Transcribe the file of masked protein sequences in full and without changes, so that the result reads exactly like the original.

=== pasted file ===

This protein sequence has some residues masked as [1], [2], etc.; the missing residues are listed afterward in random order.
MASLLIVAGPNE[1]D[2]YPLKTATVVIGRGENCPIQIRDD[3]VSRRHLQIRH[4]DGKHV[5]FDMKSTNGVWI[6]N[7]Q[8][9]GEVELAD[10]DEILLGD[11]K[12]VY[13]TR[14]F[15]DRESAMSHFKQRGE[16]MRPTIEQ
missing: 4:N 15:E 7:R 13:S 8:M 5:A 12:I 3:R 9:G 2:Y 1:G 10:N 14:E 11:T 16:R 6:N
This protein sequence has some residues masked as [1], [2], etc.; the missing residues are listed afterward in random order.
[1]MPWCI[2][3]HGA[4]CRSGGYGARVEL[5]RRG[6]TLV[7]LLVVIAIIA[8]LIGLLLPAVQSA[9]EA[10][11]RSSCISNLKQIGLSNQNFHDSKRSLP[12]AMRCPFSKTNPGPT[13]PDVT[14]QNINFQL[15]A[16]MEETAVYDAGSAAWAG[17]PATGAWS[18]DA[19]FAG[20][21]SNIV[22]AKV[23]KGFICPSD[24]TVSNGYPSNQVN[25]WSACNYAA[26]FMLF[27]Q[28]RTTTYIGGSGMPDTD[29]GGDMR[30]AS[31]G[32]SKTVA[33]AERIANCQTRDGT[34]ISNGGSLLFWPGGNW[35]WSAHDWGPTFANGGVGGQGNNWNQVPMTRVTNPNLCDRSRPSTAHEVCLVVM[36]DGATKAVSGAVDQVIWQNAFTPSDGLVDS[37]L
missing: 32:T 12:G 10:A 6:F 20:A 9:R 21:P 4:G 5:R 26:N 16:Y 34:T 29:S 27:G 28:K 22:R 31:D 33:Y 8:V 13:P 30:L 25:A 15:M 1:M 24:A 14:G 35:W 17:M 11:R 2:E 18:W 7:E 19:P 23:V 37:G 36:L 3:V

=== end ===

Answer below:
This protein sequence has some residues masked as [1], [2], etc.; the missing residues are listed afterward in random order.
MASLLIVAGPNE[1]D[2]YPLKTATVVIGRGENCPIQIRDD[3]VSRRHLQIRH[4]DGKHV[5]FDMKSTNGVWI[6]N[7]Q[8][9]GEVELAD[10]DEILLGD[11]K[12]VY[13]TR[14]F[15]DRESAMSHFKQRGE[16]MRPTIEQ
missing: 4:N 15:E 7:R 13:S 8:M 5:A 12:I 3:R 9:G 2:Y 1:G 10:N 14:E 11:T 16:R 6:N
This protein sequence has some residues masked as [1], [2], etc.; the missing residues are listed afterward in random order.
[1]MPWCI[2][3]HGA[4]CRSGGYGARVEL[5]RRG[6]TLV[7]LLVVIAIIA[8]LIGLLLPAVQSA[9]EA[10][11]RSSCISNLKQIGLSNQNFHDSKRSLP[12]AMRCPFSKTNPGPT[13]PDVT[14]QNINFQL[15]A[16]MEETAVYDAGSAAWAG[17]PATGAWS[18]DA[19]FAG[20][21]SNIV[22]AKV[23]KGFICPSD[24]TVSNGYPSNQVN[25]WSACNYAA[26]FMLF[27]Q[28]RTTTYIGGSGMPDTD[29]GGDMR[30]AS[31]G[32]SKTVA[33]AERIANCQTRDGT[34]ISNGGSLLFWPGGNW[35]WSAHDWGPTFANGGVGGQGNNWNQVPMTRVTNPNLCDRSRPSTAHEVCLVVM[36]DGATKAVSGAVDQVIWQNAFTPSDGLVDS[37]L
missing: 32:T 12:G 10:A 6:F 20:A 9:R 21:P 4:G 5:R 26:N 16:Y 34:T 29:S 27:G 28:K 22:R 31:D 33:Y 8:V 13:P 30:L 25:A 15:M 1:M 24:A 14:G 35:W 17:M 11:R 2:E 18:W 7:E 19:P 23:V 37:G 36:L 3:V